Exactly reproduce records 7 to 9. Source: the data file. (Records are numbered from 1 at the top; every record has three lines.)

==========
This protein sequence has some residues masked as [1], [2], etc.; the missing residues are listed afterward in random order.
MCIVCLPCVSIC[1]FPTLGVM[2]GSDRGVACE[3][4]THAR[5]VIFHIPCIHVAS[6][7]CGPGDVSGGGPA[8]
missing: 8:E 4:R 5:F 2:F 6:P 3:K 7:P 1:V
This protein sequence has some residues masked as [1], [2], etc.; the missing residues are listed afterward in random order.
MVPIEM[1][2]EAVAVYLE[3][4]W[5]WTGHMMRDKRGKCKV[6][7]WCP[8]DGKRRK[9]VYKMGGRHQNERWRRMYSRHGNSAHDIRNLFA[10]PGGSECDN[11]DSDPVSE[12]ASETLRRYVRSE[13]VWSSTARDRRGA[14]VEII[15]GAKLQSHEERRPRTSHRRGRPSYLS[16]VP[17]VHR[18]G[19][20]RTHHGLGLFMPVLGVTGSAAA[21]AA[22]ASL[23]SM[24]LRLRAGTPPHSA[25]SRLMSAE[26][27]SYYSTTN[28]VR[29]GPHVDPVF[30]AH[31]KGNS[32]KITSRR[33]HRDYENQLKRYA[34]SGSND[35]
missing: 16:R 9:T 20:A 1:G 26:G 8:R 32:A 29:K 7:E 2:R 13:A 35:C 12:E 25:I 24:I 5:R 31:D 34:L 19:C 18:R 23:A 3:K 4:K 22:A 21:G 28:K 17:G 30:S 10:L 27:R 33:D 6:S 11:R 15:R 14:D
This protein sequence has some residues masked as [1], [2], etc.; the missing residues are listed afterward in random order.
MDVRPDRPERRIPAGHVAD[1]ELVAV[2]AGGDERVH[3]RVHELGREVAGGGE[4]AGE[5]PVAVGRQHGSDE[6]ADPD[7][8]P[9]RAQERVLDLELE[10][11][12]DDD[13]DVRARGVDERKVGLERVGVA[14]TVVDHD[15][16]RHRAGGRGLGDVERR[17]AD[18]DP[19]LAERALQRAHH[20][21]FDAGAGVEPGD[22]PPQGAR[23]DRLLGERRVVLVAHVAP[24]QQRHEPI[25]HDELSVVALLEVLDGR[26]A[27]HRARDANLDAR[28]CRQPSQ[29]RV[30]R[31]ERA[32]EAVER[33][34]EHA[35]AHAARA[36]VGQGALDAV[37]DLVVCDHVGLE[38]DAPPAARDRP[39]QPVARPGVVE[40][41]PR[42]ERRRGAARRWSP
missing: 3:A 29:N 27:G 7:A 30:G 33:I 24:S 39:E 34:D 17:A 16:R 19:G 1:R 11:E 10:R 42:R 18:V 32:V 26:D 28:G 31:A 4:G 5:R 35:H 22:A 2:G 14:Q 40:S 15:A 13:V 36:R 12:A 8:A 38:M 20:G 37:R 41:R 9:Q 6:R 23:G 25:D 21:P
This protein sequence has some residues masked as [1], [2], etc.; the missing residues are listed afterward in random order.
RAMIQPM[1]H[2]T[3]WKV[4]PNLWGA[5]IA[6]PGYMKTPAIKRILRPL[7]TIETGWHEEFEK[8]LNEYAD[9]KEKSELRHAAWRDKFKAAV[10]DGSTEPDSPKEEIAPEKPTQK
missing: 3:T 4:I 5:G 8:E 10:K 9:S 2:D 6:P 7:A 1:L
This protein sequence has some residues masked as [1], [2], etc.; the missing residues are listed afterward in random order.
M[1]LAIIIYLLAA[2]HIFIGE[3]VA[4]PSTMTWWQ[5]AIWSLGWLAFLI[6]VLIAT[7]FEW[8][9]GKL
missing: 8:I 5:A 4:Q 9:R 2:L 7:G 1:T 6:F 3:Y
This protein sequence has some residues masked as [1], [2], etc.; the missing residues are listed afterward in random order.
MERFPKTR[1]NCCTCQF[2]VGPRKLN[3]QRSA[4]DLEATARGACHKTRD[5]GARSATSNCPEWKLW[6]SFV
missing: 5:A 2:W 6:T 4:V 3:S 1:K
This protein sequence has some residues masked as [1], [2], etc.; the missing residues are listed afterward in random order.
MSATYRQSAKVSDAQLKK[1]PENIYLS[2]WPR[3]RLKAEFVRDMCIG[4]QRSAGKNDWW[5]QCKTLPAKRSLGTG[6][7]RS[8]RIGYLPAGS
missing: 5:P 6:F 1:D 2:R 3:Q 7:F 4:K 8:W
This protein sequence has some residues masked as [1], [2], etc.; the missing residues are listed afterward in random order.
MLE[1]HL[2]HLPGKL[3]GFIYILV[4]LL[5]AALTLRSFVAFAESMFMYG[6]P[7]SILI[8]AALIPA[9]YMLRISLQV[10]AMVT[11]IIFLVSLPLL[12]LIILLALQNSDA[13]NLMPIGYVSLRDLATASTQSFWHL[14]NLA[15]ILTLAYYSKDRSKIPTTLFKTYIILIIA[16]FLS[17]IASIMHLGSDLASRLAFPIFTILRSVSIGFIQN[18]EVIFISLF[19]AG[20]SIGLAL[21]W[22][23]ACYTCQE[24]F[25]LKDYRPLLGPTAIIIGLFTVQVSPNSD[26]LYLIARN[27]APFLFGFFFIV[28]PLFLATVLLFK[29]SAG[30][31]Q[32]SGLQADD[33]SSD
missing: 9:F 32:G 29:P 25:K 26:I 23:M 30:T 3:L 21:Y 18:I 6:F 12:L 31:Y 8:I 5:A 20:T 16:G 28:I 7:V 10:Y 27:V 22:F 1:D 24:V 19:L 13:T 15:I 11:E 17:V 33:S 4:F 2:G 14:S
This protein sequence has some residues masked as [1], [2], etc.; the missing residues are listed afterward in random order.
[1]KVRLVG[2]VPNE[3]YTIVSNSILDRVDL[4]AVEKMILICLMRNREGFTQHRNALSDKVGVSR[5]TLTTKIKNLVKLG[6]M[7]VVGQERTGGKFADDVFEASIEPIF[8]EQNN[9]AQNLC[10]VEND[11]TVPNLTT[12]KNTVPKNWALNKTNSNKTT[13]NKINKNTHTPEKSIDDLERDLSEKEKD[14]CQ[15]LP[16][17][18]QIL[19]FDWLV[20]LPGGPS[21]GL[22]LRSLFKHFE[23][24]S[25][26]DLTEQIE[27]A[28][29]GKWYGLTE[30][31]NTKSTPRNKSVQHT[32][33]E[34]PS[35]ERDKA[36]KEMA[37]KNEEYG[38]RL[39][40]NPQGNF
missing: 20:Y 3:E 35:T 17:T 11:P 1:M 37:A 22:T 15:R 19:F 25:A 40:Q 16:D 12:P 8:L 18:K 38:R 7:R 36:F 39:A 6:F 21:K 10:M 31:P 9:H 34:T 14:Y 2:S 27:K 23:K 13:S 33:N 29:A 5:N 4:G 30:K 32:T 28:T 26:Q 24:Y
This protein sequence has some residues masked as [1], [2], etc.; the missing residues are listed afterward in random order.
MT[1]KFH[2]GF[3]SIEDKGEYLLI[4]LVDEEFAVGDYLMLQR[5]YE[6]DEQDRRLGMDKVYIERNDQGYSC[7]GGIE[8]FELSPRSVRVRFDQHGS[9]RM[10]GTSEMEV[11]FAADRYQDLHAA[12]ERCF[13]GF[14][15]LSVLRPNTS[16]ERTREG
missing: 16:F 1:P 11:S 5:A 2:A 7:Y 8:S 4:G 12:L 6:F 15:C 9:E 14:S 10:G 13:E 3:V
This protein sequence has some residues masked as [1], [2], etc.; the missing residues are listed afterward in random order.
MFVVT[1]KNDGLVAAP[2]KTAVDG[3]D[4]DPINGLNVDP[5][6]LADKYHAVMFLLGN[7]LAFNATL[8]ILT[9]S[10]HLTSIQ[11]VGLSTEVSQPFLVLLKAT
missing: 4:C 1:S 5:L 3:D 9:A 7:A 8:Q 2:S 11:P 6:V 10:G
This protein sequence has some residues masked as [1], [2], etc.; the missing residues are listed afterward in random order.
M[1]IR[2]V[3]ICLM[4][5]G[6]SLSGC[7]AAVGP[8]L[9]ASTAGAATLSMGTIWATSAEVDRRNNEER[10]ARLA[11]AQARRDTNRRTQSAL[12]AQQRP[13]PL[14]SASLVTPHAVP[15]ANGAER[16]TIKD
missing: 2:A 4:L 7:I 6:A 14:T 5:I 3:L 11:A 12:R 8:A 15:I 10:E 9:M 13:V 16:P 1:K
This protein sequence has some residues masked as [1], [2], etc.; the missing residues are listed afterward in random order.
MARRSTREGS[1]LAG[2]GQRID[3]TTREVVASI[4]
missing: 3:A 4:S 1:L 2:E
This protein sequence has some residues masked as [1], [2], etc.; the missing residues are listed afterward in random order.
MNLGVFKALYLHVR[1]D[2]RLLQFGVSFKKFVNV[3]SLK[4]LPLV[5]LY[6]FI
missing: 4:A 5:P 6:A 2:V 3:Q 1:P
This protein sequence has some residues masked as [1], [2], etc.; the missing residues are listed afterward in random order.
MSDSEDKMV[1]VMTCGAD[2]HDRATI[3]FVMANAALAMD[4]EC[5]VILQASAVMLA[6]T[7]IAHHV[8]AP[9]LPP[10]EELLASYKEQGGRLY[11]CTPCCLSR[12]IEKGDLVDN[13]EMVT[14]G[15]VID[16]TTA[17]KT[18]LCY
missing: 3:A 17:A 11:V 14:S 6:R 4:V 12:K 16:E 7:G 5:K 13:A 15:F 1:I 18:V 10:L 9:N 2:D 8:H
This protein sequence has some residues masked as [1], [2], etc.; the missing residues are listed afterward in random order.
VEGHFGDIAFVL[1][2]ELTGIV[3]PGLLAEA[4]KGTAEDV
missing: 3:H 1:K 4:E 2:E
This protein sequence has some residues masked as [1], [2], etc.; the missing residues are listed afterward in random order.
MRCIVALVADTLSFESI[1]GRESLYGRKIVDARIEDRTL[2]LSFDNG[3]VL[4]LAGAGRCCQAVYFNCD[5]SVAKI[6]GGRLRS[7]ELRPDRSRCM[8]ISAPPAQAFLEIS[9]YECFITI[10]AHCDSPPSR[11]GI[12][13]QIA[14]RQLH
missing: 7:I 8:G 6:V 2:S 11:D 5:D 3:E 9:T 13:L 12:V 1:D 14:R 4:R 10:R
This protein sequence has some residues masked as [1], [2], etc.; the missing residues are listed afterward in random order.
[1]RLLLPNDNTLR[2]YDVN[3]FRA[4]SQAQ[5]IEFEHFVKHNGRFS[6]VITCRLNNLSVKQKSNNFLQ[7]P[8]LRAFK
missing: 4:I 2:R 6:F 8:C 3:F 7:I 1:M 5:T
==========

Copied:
This protein sequence has some residues masked as [1], [2], etc.; the missing residues are listed afterward in random order.
MSATYRQSAKVSDAQLKK[1]PENIYLS[2]WPR[3]RLKAEFVRDMCIG[4]QRSAGKNDWW[5]QCKTLPAKRSLGTG[6][7]RS[8]RIGYLPAGS
missing: 5:P 6:F 1:D 2:R 3:Q 7:F 4:K 8:W
This protein sequence has some residues masked as [1], [2], etc.; the missing residues are listed afterward in random order.
MLE[1]HL[2]HLPGKL[3]GFIYILV[4]LL[5]AALTLRSFVAFAESMFMYG[6]P[7]SILI[8]AALIPA[9]YMLRISLQV[10]AMVT[11]IIFLVSLPLL[12]LIILLALQNSDA[13]NLMPIGYVSLRDLATASTQSFWHL[14]NLA[15]ILTLAYYSKDRSKIPTTLFKTYIILIIA[16]FLS[17]IASIMHLGSDLASRLAFPIFTILRSVSIGFIQN[18]EVIFISLF[19]AG[20]SIGLAL[21]W[22][23]ACYTCQE[24]F[25]LKDYRPLLGPTAIIIGLFTVQVSPNSD[26]LYLIARN[27]APFLFGFFFIV[28]PLFLATVLLFK[29]SAG[30][31]Q[32]SGLQADD[33]SSD
missing: 9:F 32:G 29:P 25:K 26:I 23:M 30:T 3:L 21:Y 18:I 6:F 12:L 31:Y 8:I 5:A 20:T 16:G 28:I 7:V 10:Y 27:V 22:F 1:D 24:V 19:L 13:T 15:I 11:E 17:V 33:S 4:F 2:G 14:S
This protein sequence has some residues masked as [1], [2], etc.; the missing residues are listed afterward in random order.
[1]KVRLVG[2]VPNE[3]YTIVSNSILDRVDL[4]AVEKMILICLMRNREGFTQHRNALSDKVGVSR[5]TLTTKIKNLVKLG[6]M[7]VVGQERTGGKFADDVFEASIEPIF[8]EQNN[9]AQNLC[10]VEND[11]TVPNLTT[12]KNTVPKNWALNKTNSNKTT[13]NKINKNTHTPEKSIDDLERDLSEKEKD[14]CQ[15]LP[16][17][18]QIL[19]FDWLV[20]LPGGPS[21]GL[22]LRSLFKHFE[23][24]S[25][26]DLTEQIE[27]A[28][29]GKWYGLTE[30][31]NTKSTPRNKSVQHT[32][33]E[34]PS[35]ERDKA[36]KEMA[37]KNEEYG[38]RL[39][40]NPQGNF
missing: 20:Y 3:E 35:T 17:T 11:P 1:M 37:A 22:T 15:R 19:F 25:A 40:Q 16:D 12:P 8:L 18:K 38:R 7:R 36:F 39:A 6:F 21:K 10:M 31:P 9:H 34:T 14:Y 2:S 27:K 23:K 13:S 33:N 29:A 5:N 4:G 30:K 32:T 28:T 26:Q 24:Y